Type 2 diabetes mellitus (T2DM) and hypertension (HTN) have independent adverse cardiac effects, including increased left ventricular mass and wall thicknesses, reduced LV systolic chamber and myocardial function, and increased arterial stiffness.[4] These findings identify adverse cardiovascular effects of DM, HTN, and dyslipidemia independent of associated increases in body mass index (BMI).[5]

According to the World Health Organization, the results of the Global Burden of Disease Study state an age-standardized cardio vascular diseases (CVD) death rate of 272/100,000 population in India which is much higher than that of the global average of 235. CVDs strike Indians a decade earlier than the Western population.[6],[7],[8],[9]


  Methods Top


Study design

A retrospective record-based study was undertaken. The duration of this study was 2 months on patients aged under 45 years who suffered from ST-elevation MI (STEMI) and were admitted in Goa Medical College, Bambolim, from January 1, 2019, to December 31, 2021. The details were obtained from admission papers from Medical Records Department, Goa Medical College, being the only government tertiary care center in the state, which provides health care to its 1.458 million population.

All patients ≤45 years of age who had suffered from acute coronary syndrome (ACS) were included in the study, and patients with a history of ACS in the past were excluded from the study.

Data collection and study tools

The data were collected from hospital-based records using a structured questionnaire. The questionnaire contained the following information: demographic data, anthropometric measurements, (height, weight, BMI) risk factors (current smoking status, family history of premature CAD, T2DM, HTN, history of angina. We studied five risk factors of MI:

  1. Alcohol consumption
  2. History of smoking
  3. HTN
  4. T2DM
  5. Hyperlipidemia.


Clinical and laboratory data included were blood pressure (BP), biochemical tests (random blood sugar, fasting lipid profile, troponin-I, fasting blood sugar level (FBSL), post prandial blood sugar level (PPBSL) electrocardiography (ECG), BMI was measured as weight in kilograms2 divided by height in meters. Echocardiographic variables included LVID (d), LVID (s)-(Left ventricular internal diameter end diastolic and end systoloic), regional wall motion abnormality, and left ventricular ejection fraction (LVEF).

ECG diagnosis of STEMI was made in a patient with new ST-segment elevation at the J point in two contiguous leads of more than equal 0.1 mV in all leads other than leads V2-V3. For leads V2-V3, the criteria taken was more than equal 0.2 mV in men more than equal 45 years, More than equal to 0.25 mV in men <45years, or more than equal to 0.15 mV in women.

HTN was defined as >140 mmHg systolic BP (SBP) or >90 mmHg diastolic BP on at least two occasions or current use of any antihypertensive therapy.

Diabetes was described as a fasting blood glucose level of >126 mg/dl or post prandial blood glucose level >200 mg/dl or HbA1c of >6.4% or a patient already being treated for DM.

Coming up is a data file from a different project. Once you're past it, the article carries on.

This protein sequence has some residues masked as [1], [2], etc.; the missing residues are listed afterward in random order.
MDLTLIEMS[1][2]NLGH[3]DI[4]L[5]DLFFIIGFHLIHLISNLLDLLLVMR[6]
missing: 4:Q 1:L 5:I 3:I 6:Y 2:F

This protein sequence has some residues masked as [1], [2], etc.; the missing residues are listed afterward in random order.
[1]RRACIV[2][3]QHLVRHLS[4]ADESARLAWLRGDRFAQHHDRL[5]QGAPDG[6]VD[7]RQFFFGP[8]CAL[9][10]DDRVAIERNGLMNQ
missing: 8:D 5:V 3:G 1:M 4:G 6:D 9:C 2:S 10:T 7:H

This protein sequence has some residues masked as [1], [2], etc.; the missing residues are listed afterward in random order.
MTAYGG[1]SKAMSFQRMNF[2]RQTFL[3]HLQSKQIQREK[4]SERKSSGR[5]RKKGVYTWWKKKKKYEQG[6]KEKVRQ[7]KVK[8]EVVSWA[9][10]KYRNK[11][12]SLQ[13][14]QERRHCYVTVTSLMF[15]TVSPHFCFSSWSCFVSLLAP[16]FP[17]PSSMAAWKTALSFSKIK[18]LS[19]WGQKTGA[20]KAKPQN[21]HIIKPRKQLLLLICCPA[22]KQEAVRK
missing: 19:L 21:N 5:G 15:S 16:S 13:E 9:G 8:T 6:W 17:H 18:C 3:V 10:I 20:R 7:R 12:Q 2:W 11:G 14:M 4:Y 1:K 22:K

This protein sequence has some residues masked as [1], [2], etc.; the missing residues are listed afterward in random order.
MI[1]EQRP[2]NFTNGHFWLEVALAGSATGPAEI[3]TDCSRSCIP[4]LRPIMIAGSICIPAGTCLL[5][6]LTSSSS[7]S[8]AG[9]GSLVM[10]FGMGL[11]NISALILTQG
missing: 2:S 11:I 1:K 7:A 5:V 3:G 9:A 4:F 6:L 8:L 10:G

Smoking was defined as regular tobacco smoking in any form at present or in the last year.

A family history of premature CAD was defined as the documented CAD in a first-degree relative (male <55 years and female <65 years).

Dyslipidemia was defined by the presence of any one of the following: low-density lipoprotein >130 mg/dl, total cholesterol >200 mg/dl, and high-density lipoprotein (HDL) <40 mg/dl in men and <50 mg/dl in women. BMI was classified as kg/m2.

Cardiogenic shock was defined as SBP measurements of <90 mmHg for 30 min or the use of inotropes or mechanical support to maintain an SBP of 90 mmHg.

All the articles were complete in all respects of the study questionnaire.

Ethics approval and human participant protection

Ethics approval for the study was obtained from the Institutional Ethics Committee of the institute (ECR/83/Inst/GOA/2013/RR-20).

Statistical analysis

Statistical analysis was conducted using the SPSS statistical software. Continuous variables would be presented as mean and standard deviation. Unadjusted odds ratios and 95% confidence interval were calculated.


  Results Top


Patients consisted of 162 (92%) males and 14 (8%) females. Among the 176 patients, 73 (42%) patients consumed alcohol, 116 (66%) were current smokers, 48 (28%) were diagnosed with HTN, 92 (52%) were diagnosed with dyslipidemia, and 34 (20%) were diagnosed with diabetes [Table 1].
Table 1: Distribution of biochemical parameters of the patients

Click here to view


Majority of the patients 159 (98%) had the above risk factors for the development of MI. Among them, 18 (11%) had all 5 risk factors, 28 (18%) had 4 risk factors, 62 (39%) had 3 risk factors, 38 (24%) had 2 risk factors, and 13 (8%) had 1 risk factor.

Among the patients, 36 (21%) had a family history of CAD and 56 (32%) had a family history of HTN. Fifty-three (30%) had a family history of T2DM in the family; among them, 27 had diabetes and 10 were prediabetic. Most of the patients suffered from anterior wall MI 91 (48%), septal 60 (34%), inferior wall MI 21 (12%), and lateral wall MI 4 (2%) [Figure 1].